Human Rights Watch says that abuses in the region include torture, forced disappearances, ill treatment of captured combatants and extrajudicial killings and the situation has reached epidemic proportions

The New York Times reported that the Pakistani deep state was using Islamic militants to attack Baloch separatists

It also says that academics and journalists in the United States have been approached by Pakistani intelligence and warned not to speak about the Baloch insurgency or human rights violations or else their families would be harmed

Former Afghan President Hamid Karzai said that in Balochistan there was extreme suffering at the hands of extremists promoted by state structures in Pakistan

India first raised the Baloch issue at the UN Human Rights Council in 2016 saying that the people of Balochistan have been waging a bitter and brave struggle against their daily abuse and torture

In 2005, the legendary Nawab Ali Akbar Bugti former Pakistani Minister who became Governor of Balochistan presented a 15-point agenda to the Pakistan government demanding greater control of the province’s resources and a moratorium on the construction of military base, and wanted to control half the money allocated for the development of Balochistan

For his pains, he was assassinated in 2006

In 2012, a Pakistani anti-terrorism court issued arrest warrants for former military ruler Pervez Musharraf and several other high-ranking officials who were accused of involvement in the killing of Akbar Bugti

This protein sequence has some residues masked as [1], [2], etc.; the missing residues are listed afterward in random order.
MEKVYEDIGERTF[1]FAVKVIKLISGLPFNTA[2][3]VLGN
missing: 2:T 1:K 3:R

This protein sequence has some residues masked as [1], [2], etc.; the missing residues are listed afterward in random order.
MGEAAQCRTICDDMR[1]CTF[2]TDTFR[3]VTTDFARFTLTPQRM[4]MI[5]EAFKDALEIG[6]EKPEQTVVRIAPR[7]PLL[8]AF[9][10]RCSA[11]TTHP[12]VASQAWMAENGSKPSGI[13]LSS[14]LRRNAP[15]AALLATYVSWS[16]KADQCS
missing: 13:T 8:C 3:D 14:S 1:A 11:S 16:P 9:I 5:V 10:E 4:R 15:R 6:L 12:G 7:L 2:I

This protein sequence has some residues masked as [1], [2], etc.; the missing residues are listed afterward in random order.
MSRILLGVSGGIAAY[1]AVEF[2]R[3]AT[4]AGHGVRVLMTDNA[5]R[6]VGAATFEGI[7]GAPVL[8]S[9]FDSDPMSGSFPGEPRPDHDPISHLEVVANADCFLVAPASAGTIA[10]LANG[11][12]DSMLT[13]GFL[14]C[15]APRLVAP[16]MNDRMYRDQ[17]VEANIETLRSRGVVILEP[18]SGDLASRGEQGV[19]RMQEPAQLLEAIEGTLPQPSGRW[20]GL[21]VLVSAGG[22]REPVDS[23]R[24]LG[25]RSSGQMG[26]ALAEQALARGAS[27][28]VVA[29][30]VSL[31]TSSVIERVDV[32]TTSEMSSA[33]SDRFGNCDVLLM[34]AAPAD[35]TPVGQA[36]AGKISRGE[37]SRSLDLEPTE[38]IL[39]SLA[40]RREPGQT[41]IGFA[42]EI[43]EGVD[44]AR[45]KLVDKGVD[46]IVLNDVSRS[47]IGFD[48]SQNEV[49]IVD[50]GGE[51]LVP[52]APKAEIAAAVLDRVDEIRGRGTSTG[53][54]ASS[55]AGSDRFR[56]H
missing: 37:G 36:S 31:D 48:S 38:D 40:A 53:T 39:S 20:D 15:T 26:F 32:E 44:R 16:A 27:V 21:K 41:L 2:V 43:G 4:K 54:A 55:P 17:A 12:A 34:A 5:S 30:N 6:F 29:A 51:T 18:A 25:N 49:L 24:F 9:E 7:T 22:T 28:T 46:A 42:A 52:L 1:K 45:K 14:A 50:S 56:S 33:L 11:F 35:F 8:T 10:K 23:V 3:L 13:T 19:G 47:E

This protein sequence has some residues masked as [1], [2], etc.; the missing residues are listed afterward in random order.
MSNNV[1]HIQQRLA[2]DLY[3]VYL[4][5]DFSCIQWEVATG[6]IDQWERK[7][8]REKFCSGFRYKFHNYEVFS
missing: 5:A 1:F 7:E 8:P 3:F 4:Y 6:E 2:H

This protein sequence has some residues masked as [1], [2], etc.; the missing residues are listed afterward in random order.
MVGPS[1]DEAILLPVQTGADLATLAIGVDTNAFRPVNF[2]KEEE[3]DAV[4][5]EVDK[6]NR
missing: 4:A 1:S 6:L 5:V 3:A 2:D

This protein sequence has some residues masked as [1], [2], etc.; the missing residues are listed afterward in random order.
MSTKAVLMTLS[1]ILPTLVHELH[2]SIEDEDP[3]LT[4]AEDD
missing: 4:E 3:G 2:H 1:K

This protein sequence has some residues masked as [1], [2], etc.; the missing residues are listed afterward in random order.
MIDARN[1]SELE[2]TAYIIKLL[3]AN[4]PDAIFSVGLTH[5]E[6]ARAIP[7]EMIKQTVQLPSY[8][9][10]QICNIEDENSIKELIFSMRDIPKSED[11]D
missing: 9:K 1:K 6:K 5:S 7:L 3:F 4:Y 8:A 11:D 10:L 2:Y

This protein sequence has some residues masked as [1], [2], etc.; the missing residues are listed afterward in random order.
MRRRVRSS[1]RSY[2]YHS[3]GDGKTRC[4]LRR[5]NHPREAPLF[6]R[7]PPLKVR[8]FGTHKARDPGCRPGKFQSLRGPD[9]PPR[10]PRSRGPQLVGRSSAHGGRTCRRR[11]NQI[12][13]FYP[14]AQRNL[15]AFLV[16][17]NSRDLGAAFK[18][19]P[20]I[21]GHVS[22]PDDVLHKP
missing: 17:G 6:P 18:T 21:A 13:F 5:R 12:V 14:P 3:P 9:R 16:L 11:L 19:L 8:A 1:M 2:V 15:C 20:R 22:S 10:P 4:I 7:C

Akbar’s Bugti’s grandson Brahamdagh Bugti fled to Kabul when his grandfather was killed, then moved to Switzerland and now lives somewhere in self-exile

He campaigns for the rights of Baloch people around Europe

He accuses Pakistan of serious human rights violations and blames the Pakistani media for not highlighting the frightful situation in Balochistan including military operations, enforced disappearances, torture, and killing of Baloch civilians and political activists

He calls Pakistan a terrorist state and the Pakistani army a terrorist supporting army

Karima Baloch was a Pakistani Baloch human rights activist and dissident, included in the BBC’s 2016 list of 100 inspirational and influential women

In 2015, she went into self-imposed exile after terrorism charges were filed against her and against her sister

In December 2020, her body was found in Toronto

There have been multiple insurgencies in Balochistan with the military waging campaigns in 1948, 1958-59, 1962-63, and 1973-77. The most recent conflict began in the 2000s